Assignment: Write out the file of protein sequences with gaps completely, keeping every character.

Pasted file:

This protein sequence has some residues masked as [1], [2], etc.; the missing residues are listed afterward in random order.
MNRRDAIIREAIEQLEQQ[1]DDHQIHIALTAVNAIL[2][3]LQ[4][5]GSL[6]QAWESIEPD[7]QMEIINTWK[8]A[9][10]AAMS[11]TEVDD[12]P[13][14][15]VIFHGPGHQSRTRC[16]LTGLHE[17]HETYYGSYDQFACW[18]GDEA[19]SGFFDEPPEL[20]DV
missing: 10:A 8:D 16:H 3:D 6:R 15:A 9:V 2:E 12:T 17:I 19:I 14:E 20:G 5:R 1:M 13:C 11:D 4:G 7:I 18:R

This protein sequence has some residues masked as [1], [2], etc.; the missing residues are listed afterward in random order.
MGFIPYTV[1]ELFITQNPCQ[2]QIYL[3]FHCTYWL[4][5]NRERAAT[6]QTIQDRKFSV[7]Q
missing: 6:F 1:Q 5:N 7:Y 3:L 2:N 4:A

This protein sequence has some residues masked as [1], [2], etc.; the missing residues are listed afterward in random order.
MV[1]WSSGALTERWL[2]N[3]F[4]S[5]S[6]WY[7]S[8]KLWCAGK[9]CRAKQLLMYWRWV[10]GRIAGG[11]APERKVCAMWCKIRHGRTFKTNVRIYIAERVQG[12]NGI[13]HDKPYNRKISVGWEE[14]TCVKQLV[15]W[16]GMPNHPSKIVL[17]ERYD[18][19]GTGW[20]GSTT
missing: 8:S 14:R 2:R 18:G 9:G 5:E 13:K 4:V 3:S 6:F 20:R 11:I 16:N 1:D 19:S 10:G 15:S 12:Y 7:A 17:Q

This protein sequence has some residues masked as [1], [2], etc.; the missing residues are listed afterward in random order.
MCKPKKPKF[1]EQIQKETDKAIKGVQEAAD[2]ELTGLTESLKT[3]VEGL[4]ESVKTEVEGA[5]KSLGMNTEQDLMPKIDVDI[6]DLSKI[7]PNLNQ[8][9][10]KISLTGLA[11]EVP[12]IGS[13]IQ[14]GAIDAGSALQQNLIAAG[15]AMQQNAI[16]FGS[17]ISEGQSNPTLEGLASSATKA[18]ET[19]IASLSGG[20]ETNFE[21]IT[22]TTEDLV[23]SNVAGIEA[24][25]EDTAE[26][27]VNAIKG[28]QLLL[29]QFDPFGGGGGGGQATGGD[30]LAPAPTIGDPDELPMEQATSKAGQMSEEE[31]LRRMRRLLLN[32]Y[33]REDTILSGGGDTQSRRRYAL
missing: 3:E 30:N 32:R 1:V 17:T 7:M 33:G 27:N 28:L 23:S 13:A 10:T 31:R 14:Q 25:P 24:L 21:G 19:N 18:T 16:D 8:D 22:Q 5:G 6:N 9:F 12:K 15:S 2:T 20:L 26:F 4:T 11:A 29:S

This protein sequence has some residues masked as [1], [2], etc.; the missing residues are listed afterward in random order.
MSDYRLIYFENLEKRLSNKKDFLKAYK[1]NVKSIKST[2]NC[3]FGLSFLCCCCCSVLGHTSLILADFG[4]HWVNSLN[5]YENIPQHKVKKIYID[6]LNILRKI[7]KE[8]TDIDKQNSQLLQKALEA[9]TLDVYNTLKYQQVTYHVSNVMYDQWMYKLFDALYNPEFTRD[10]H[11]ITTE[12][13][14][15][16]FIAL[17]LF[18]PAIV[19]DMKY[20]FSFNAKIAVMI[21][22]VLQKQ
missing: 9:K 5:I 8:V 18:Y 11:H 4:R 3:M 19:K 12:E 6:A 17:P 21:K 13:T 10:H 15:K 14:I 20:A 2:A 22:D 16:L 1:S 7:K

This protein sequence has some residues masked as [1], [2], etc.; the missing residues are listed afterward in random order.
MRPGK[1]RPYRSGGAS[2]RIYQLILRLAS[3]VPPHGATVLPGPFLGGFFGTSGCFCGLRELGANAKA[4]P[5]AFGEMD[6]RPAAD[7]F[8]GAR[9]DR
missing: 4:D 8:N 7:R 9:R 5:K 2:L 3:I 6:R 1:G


This protein sequence has some residues masked as [1], [2], etc.; the missing residues are listed afterward in random order.
MNRRDAIIREAIEQLEQQ[1]DDHQIHIALTAVNAIL[2][3]LQ[4][5]GSL[6]QAWESIEPD[7]QMEIINTWK[8]A[9][10]AAMS[11]TEVDD[12]P[13][14][15]VIFHGPGHQSRTRC[16]LTGLHE[17]HETYYGSYDQFACW[18]GDEA[19]SGFFDEPPEL[20]DV
missing: 10:A 8:D 16:H 3:D 6:R 15:A 9:V 2:E 12:T 17:I 19:I 14:E 20:G 5:R 1:M 13:C 11:D 4:G 7:I 18:R

This protein sequence has some residues masked as [1], [2], etc.; the missing residues are listed afterward in random order.
MGFIPYTV[1]ELFITQNPCQ[2]QIYL[3]FHCTYWL[4][5]NRERAAT[6]QTIQDRKFSV[7]Q
missing: 6:F 1:Q 5:N 7:Y 3:L 2:N 4:A

This protein sequence has some residues masked as [1], [2], etc.; the missing residues are listed afterward in random order.
MV[1]WSSGALTERWL[2]N[3]F[4]S[5]S[6]WY[7]S[8]KLWCAGK[9]CRAKQLLMYWRWV[10]GRIAGG[11]APERKVCAMWCKIRHGRTFKTNVRIYIAERVQG[12]NGI[13]HDKPYNRKISVGWEE[14]TCVKQLV[15]W[16]GMPNHPSKIVL[17]ERYD[18][19]GTGW[20]GSTT
missing: 8:S 14:R 2:R 18:G 9:G 5:E 13:K 4:V 3:S 6:F 20:R 11:I 16:N 1:D 19:S 10:G 15:S 12:Y 7:A 17:Q

This protein sequence has some residues masked as [1], [2], etc.; the missing residues are listed afterward in random order.
MCKPKKPKF[1]EQIQKETDKAIKGVQEAAD[2]ELTGLTESLKT[3]VEGL[4]ESVKTEVEGA[5]KSLGMNTEQDLMPKIDVDI[6]DLSKI[7]PNLNQ[8][9][10]KISLTGLA[11]EVP[12]IGS[13]IQ[14]GAIDAGSALQQNLIAAG[15]AMQQNAI[16]FGS[17]ISEGQSNPTLEGLASSATKA[18]ET[19]IASLSGG[20]ETNFE[21]IT[22]TTEDLV[23]SNVAGIEA[24][25]EDTAE[26][27]VNAIKG[28]QLLL[29]QFDPFGGGGGGGQATGGD[30]LAPAPTIGDPDELPMEQATSKAGQMSEEE[31]LRRMRRLLLN[32]Y[33]REDTILSGGGDTQSRRRYAL
missing: 3:E 30:N 32:R 1:V 17:T 7:M 33:G 27:N 28:L 23:S 13:A 10:T 31:R 14:Q 25:P 24:L 21:G 19:N 18:T 16:D 8:D 22:Q 5:G 6:N 9:F 12:K 15:S 2:T 20:L 26:F 4:T 11:A 29:S

This protein sequence has some residues masked as [1], [2], etc.; the missing residues are listed afterward in random order.
MSDYRLIYFENLEKRLSNKKDFLKAYK[1]NVKSIKST[2]NC[3]FGLSFLCCCCCSVLGHTSLILADFG[4]HWVNSLN[5]YENIPQHKVKKIYID[6]LNILRKI[7]KE[8]TDIDKQNSQLLQKALEA[9]TLDVYNTLKYQQVTYHVSNVMYDQWMYKLFDALYNPEFTRD[10]H[11]ITTE[12][13][14][15][16]FIAL[17]LF[18]PAIV[19]DMKY[20]FSFNAKIAVMI[21][22]VLQKQ
missing: 9:K 5:I 8:V 18:Y 11:H 4:R 3:M 19:K 12:E 6:A 17:P 21:K 13:T 10:H 15:K 14:I 20:A 2:A 22:D 16:L 1:S 7:K

This protein sequence has some residues masked as [1], [2], etc.; the missing residues are listed afterward in random order.
MRPGK[1]RPYRSGGAS[2]RIYQLILRLAS[3]VPPHGATVLPGPFLGGFFGTSGCFCGLRELGANAKA[4]P[5]AFGEMD[6]RPAAD[7]F[8]GAR[9]DR
missing: 4:D 8:N 7:R 9:R 5:K 2:L 3:I 6:R 1:G